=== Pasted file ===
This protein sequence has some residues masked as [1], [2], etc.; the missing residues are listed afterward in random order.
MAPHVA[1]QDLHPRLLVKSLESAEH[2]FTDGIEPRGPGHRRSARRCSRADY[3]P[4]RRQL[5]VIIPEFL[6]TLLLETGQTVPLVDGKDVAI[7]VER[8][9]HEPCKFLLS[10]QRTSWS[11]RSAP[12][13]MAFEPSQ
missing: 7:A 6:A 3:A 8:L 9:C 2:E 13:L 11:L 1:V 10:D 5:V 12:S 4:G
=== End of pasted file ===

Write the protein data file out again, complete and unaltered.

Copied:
This protein sequence has some residues masked as [1], [2], etc.; the missing residues are listed afterward in random order.
MAPHVA[1]QDLHPRLLVKSLESAEH[2]FTDGIEPRGPGHRRSARRCSRADY[3]P[4]RRQL[5]VIIPEFL[6]TLLLETGQTVPLVDGKDVAI[7]VER[8][9]HEPCKFLLS[10]QRTSWS[11]RSAP[12][13]MAFEPSQ
missing: 7:A 6:A 3:A 8:L 9:C 2:E 13:L 11:L 1:V 10:D 5:V 12:S 4:G